With increasing regularity, “innovation” is a term universities employ to entice students through their doors. In response to this desire for innovation, this roundtable will present specific and pragmatic examples of innovative teaching within the German language, culture and literature classroom. By the end of the roundtable, presenters and participants will have the tools necessary to integrate the examples of innovative teaching, whether it be a lesson plan or a methodological approach, in their own courses. Examples may consider the integration of technology such as the use of interactive games, online programs that enable students to create graphic novels or comics, strategies for the flipped or hybrid classrooms, or posting discussions in online blogs or podcasts. Beyond technology, examples may also consider productive ways social issues, cultural shifts and connections between the local and global landscapes are discussed in the classroom or incorporated into projects. Additionally, this roundtable invites presenters to share strategies and innovative techniques regarding student outreach, program growth and maintenance. Presenters will share their unique and creative ideas, as well as the outcomes, benefits and pitfalls of staying one step ahead in the pedagogical world.
Participants may address, but are not limited to the following:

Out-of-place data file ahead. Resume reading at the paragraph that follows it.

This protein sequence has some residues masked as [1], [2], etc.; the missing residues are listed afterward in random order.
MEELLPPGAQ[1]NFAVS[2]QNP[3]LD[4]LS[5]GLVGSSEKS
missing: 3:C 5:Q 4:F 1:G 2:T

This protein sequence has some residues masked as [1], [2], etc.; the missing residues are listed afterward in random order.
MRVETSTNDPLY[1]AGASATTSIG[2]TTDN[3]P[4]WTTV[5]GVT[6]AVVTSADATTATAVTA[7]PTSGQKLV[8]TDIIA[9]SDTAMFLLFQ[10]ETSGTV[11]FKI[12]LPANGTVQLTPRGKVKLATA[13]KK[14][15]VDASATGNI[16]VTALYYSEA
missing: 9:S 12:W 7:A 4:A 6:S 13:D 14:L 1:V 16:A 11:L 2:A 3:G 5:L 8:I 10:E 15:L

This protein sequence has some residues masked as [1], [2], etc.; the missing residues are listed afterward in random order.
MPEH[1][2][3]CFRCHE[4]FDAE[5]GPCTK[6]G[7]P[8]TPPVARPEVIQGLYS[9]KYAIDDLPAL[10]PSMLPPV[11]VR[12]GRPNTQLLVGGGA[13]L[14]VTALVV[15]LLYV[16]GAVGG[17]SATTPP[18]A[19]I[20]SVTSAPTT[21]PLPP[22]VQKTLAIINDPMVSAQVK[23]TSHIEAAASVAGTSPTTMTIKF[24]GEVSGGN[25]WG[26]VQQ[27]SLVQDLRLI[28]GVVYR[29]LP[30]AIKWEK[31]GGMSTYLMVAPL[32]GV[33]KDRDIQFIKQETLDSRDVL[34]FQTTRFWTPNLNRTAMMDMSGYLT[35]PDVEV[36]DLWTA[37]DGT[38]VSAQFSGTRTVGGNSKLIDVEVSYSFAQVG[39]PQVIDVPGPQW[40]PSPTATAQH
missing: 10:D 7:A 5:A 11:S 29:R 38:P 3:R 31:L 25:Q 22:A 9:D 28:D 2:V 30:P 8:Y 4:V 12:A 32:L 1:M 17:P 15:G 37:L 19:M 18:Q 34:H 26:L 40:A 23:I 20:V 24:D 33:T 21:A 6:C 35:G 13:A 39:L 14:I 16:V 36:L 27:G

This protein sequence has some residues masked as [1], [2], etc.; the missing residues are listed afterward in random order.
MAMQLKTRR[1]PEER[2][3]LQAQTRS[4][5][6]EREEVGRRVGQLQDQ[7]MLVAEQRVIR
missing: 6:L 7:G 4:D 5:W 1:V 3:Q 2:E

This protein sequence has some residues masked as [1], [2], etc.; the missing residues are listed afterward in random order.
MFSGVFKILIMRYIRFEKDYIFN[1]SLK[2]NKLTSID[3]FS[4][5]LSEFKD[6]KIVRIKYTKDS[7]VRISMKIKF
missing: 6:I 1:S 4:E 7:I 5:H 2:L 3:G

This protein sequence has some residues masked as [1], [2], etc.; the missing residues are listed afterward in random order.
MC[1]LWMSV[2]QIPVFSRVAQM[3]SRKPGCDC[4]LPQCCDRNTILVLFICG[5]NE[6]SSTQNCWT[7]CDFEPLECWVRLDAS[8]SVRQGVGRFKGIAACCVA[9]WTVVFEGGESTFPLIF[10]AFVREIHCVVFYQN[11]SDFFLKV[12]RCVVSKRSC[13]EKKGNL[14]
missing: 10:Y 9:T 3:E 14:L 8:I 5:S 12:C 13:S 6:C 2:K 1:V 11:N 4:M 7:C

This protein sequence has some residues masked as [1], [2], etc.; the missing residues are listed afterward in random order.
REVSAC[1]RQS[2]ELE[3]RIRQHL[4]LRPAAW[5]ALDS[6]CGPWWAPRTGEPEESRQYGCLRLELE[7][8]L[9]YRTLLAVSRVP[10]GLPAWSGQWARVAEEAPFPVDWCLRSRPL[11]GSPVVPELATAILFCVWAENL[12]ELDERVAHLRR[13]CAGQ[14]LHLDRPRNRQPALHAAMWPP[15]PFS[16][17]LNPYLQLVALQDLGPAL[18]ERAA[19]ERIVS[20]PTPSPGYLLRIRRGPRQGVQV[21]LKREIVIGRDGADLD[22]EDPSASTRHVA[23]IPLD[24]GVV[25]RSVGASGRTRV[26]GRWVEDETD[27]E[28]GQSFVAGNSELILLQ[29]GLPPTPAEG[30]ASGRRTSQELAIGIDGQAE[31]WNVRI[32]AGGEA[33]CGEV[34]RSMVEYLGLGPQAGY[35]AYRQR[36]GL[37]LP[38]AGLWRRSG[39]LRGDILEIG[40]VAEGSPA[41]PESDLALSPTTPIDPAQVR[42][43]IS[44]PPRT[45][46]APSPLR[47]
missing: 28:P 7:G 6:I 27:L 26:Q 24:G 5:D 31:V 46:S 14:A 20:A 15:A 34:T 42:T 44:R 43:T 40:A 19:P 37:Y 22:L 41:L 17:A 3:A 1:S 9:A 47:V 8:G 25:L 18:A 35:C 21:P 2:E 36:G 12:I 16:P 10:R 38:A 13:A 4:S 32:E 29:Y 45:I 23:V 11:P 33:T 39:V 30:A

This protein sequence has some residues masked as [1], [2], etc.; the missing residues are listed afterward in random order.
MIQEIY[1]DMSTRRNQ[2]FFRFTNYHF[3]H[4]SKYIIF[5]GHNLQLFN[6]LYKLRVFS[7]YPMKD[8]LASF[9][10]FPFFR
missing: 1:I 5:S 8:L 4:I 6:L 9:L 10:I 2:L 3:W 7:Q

- What types of pedagogical approaches have become possible due to new technological resources in the digital age?
- What types of experiential learning are available for German Studies?
- How can we appeal to the performative imaginations of our students?
- Which innovative activities incorporate community outreach and involvement?
- Which genres are conducive to innovative teaching?
- What methods of assessment are regarded as innovative?
- Which innovative teaching methods empower students and remind them of their agency as learners?
- Can we use the language classroom to expand student’s knowledge in areas such as critical media literacy?
- Are there innovative examples of different approaches to teaching and learning?
- How do we address cultural understanding in our unique day and age?
- How do we demonstrate an engagement with the lives of our own students and make German relevant to them?
Abstracts must be submitted through the NeMLA portal by midnight, 30 September 2017 and should be between 250-300 words long.
Melissa Etzler (Butler University)